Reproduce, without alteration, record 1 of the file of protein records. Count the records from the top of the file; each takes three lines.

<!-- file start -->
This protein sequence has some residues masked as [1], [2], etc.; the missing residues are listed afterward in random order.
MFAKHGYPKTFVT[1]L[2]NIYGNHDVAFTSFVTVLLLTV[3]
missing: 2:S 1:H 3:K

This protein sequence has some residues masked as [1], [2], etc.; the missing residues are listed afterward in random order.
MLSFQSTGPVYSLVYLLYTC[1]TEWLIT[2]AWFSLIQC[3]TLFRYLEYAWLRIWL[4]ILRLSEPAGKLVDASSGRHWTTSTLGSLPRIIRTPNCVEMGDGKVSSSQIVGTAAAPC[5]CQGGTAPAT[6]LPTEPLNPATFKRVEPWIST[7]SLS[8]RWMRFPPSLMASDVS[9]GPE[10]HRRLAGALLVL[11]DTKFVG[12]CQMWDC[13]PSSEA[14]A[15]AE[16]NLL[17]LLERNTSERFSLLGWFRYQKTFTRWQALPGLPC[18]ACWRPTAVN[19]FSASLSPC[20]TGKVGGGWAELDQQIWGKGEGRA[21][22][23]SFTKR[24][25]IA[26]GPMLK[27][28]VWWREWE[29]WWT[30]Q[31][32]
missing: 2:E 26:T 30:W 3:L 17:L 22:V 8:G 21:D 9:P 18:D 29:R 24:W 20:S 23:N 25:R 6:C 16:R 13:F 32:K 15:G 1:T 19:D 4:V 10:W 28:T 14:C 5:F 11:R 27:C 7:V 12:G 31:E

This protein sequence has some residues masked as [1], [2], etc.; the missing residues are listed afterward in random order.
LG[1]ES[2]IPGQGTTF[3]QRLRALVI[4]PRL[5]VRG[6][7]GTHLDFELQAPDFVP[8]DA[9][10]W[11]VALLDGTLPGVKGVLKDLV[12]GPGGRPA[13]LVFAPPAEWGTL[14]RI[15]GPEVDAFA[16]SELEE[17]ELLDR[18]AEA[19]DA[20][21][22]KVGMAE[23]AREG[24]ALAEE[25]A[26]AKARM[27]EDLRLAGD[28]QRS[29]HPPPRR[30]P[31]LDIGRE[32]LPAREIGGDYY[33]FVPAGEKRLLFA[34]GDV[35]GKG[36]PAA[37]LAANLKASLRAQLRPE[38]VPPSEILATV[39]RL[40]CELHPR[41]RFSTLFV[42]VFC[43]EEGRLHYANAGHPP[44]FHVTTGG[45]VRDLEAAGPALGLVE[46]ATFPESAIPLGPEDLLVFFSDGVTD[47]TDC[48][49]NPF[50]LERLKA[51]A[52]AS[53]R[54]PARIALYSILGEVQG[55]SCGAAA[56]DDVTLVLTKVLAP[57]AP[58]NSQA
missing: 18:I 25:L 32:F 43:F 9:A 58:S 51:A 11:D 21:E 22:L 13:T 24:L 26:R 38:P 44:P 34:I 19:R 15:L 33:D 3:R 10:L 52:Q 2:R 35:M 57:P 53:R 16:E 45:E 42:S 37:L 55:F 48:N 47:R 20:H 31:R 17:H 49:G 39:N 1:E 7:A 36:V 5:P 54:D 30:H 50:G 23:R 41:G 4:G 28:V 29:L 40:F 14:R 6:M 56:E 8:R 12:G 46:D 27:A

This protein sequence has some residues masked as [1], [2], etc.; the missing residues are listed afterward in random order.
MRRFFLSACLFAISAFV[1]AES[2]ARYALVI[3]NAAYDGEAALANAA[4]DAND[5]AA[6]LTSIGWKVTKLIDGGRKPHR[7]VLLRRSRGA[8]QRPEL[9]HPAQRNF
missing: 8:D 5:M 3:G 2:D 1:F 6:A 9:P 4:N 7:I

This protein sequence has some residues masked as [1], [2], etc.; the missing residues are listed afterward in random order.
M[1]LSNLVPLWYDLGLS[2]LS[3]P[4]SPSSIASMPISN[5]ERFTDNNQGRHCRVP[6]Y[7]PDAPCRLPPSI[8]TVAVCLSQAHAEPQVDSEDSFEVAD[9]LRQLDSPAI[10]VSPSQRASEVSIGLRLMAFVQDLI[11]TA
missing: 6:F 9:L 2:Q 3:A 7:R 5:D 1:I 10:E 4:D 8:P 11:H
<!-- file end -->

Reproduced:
This protein sequence has some residues masked as [1], [2], etc.; the missing residues are listed afterward in random order.
MFAKHGYPKTFVT[1]L[2]NIYGNHDVAFTSFVTVLLLTV[3]
missing: 2:S 1:H 3:K